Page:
Scientists know that certain gases trap heat and act like a blanket to warm the planet. One of the most important is carbon dioxide (CO2), which we release into the atmosphere when we burn fossil fuels — oil, coal, and natural gas — to generate electricity, power our vehicles, and heat our homes.

As we overload our atmosphere with carbon dioxide, more and more heat is trapped — and Earth steadily warms up in response. How do we know? The scientific evidence is overwhelming.

The planet's temperature is rising

Sun setting behind city skyline

Trends in temperature readings from around the world show that global warming is taking place.

Over the past 130 years, the global average temperature has increased 1.4 degrees Fahrenheit, with more than half of that increase occurring over only the past 35 years. The pattern is unmistakable: The 12 warmest years on record have all occurred since 1998 and every one of the past 35 years has been warmer than the 20th century average.

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Carbon dioxide levels are increasing in the atmosphere

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Detailed measurements of atmospheric carbon dioxide (CO2) levels have been taken continuously for more than 50 years. The data show that CO2 levels have steadily increased every year. Today they are 25 percent higher than in 1957.

What's more, scientists have detailed records of past CO2 levels from ice core studies, which show that CO2 levels are higher today than at any point since our distant ancestors began migrating out of Africa 800,000 years ago.

Increased CO2 is the primary driver of global warming

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CO2 absorbs heat reflected from the Earth’s surface — heat that would otherwise pass freely into space. The CO2 then releases that heat, warming the Earth’s atmosphere.

As CO2 levels increase, the pace of warming accelerates. Satellite measurements confirm that less heat is escaping the atmosphere today than 40 years ago. Though other heat-trapping gases also play a role, CO2 is the primary contributor to global warming.

The climate has changed many times in the geologic past due to natural causes — including volcanic activity, changes in the sun’s intensity, fluctuations in Earth's orbit, and other factors — but none of these can account for the current rise in global temperatures.

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We are responsible for the increase in CO2

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Scientists can conclusively identify that human activity is responsible for the observed increase in CO2. How? The carbon dioxide emitted by burning coal, natural gas, and oil has a unique chemical “fingerprint" — and the additional CO2 in the atmosphere bears that signature.

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An overwhelming majority of scientists agree

IPCC Meeting

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Scientific societies and scientists have released numerous statements and studies showing the overwhelming consensus that global warming is happening and that human activity is the primary cause.

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The consequences of rising temperatures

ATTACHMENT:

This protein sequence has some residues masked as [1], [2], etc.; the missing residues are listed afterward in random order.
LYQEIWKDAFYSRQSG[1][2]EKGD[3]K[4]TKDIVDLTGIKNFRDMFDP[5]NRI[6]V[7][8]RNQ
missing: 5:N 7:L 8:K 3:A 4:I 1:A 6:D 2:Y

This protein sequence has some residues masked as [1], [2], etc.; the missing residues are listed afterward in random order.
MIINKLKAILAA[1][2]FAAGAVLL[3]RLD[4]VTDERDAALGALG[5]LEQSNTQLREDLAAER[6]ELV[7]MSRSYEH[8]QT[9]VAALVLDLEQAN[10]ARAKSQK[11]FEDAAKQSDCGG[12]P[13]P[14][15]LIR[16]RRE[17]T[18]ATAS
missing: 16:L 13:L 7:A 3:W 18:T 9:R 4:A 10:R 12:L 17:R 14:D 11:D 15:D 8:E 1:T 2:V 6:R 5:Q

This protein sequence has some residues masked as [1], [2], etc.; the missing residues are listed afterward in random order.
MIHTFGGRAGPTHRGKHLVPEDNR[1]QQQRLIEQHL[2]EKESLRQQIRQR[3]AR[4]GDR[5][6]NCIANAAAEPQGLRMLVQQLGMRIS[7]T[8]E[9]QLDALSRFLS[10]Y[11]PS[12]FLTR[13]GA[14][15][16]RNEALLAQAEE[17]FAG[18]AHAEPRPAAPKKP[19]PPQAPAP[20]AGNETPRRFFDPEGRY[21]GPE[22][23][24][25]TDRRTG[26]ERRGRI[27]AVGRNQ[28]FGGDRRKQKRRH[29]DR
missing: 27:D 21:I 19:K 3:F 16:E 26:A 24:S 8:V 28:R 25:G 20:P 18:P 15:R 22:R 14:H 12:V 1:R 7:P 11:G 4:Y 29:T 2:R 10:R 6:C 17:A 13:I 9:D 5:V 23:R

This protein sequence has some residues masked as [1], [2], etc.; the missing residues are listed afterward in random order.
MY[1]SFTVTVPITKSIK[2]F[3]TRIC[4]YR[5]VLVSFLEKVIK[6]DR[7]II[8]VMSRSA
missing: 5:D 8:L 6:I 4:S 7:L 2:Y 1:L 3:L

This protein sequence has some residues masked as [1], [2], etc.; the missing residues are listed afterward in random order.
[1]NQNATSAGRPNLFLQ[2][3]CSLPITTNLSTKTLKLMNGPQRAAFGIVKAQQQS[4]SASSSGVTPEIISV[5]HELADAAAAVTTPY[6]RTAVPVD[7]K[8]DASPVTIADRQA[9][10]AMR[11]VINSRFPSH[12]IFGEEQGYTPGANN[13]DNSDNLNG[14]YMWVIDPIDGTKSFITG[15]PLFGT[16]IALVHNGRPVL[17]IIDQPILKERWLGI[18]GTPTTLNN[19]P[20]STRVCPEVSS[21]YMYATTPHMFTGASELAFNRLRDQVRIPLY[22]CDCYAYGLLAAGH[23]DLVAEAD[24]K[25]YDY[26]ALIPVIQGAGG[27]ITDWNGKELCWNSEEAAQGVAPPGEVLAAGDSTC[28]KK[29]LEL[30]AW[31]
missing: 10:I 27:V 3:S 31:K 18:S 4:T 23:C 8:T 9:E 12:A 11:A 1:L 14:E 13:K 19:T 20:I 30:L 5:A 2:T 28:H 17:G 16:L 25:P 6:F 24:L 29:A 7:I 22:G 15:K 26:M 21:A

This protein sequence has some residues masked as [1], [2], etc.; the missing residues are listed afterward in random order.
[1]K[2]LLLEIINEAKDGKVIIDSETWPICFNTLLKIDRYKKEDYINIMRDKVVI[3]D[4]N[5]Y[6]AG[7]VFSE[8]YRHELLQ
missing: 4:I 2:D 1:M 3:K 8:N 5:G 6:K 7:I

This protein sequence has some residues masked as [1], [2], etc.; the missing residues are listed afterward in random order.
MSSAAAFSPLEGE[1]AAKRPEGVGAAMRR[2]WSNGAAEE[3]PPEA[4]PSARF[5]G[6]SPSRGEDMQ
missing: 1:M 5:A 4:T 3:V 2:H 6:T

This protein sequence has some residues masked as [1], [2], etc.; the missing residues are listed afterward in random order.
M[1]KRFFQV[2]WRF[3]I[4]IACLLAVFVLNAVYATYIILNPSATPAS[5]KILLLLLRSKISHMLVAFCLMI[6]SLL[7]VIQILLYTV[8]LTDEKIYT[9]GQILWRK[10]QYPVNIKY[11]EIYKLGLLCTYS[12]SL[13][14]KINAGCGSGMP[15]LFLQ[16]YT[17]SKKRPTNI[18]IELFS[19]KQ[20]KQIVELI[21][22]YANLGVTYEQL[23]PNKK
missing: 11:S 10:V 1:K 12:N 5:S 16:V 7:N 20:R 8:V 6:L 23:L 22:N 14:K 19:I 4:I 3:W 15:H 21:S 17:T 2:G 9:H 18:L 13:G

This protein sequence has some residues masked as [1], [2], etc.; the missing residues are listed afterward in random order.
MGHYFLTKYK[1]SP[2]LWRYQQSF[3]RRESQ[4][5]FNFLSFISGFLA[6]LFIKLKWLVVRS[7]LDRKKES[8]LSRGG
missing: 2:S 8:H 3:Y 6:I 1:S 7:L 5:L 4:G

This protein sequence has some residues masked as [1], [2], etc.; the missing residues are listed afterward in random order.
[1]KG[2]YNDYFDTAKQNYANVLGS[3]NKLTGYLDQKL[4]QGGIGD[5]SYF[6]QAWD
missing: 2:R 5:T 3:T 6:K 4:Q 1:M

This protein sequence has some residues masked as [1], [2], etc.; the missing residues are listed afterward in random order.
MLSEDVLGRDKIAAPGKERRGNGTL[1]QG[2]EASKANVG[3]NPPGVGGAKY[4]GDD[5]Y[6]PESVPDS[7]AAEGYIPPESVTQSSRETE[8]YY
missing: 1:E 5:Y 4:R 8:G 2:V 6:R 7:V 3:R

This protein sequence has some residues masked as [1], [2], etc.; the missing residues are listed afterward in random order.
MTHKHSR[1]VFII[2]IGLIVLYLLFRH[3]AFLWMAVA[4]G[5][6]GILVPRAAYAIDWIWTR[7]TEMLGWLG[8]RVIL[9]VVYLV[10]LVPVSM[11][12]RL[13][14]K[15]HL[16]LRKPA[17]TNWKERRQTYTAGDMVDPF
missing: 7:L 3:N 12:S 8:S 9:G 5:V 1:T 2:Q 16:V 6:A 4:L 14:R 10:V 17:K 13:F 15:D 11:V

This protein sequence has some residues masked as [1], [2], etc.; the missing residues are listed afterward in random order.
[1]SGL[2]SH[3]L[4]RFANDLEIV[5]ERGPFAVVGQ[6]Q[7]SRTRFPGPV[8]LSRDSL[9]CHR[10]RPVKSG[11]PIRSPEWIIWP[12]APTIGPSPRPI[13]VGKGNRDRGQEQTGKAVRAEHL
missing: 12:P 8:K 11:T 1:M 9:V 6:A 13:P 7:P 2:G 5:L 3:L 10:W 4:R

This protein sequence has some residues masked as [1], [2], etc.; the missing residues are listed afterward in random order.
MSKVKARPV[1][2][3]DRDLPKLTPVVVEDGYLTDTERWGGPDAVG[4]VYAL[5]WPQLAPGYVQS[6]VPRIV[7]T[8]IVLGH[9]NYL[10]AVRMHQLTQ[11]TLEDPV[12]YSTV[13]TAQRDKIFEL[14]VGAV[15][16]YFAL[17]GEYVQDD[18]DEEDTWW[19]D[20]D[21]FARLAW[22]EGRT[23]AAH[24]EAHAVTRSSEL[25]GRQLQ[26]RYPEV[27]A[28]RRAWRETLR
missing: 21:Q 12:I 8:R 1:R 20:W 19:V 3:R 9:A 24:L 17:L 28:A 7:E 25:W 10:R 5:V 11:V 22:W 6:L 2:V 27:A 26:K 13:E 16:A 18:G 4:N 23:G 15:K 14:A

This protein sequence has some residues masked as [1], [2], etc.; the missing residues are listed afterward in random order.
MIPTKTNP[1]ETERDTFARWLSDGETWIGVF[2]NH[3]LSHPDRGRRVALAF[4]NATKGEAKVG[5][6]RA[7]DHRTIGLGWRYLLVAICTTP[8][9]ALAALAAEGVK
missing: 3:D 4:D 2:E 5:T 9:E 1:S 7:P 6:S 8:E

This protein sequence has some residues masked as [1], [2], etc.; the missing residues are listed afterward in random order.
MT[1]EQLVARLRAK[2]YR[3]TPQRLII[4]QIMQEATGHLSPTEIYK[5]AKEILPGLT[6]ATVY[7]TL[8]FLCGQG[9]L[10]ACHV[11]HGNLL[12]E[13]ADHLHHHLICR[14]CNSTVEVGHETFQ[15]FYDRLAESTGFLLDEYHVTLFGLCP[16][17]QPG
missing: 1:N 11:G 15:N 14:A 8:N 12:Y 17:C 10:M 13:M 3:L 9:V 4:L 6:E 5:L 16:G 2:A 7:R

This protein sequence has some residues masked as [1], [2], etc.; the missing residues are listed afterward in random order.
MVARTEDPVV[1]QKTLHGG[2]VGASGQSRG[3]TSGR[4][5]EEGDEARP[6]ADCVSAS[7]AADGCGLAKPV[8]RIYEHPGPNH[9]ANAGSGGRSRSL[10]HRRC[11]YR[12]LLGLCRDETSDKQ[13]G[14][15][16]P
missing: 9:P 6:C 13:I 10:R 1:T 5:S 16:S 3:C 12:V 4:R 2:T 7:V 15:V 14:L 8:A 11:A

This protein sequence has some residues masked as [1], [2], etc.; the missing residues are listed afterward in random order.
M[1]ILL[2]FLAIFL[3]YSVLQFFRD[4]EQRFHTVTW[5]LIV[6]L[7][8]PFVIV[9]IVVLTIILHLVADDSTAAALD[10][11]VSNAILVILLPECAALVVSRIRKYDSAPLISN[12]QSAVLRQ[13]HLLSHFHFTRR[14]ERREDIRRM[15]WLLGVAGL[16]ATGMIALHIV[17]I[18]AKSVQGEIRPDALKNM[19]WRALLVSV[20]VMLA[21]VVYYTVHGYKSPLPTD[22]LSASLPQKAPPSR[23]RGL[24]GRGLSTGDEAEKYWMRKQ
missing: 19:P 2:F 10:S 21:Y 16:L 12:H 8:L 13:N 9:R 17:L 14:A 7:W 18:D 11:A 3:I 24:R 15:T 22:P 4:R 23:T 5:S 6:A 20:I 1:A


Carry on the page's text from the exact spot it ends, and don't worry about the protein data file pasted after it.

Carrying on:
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Global warming has serious implications for our health, environment, and economy. Dangerous heat waves are increasing in severity and frequency. Sea level rise is accelerating. Extreme storms are on the rise in some areas. More severe droughts are occurring in others. Collectively, these effects pose a threat to the entire planet — including you, your community, and your family.

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The National Climate Assessment

map of projected precipitation increaseImage: Greg Shirah

Produced on a regular basis by the U.S. Global Change Research Program, the National Climate Assessment provides a comprehensive assessment of the current understanding of climate change science, including an overview of likely impacts in the United States on a region-by-region basis.

The IPCC

The  Intergovernmental Panel on Climate Change (IPCC) was established in 1988 by the World Meteorological Organization and the United Nations Environment Programme. Through the IPCC, climate experts from around the world synthesize the most recent climate science findings every five to seven years and present their report to the world’s political leaders. The IPCC's Fourth Assessment was released in 2007. The most recent Fifth Assessment was released as a series of working group reports beginning in fall 2013.

Understanding climate science

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Scientists use certain terms to describe how well something is known, which can lead to confusion about important scientific findings on global warming. Knowing this terminology is key to understanding what is known about climate change.

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Climate scientists in action

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Photo: Erich Peitzch/USGS

Discover how the work of 15 climate scientists is helping to educate the public about the overwhelming scientific evidence for human-caused global warming.

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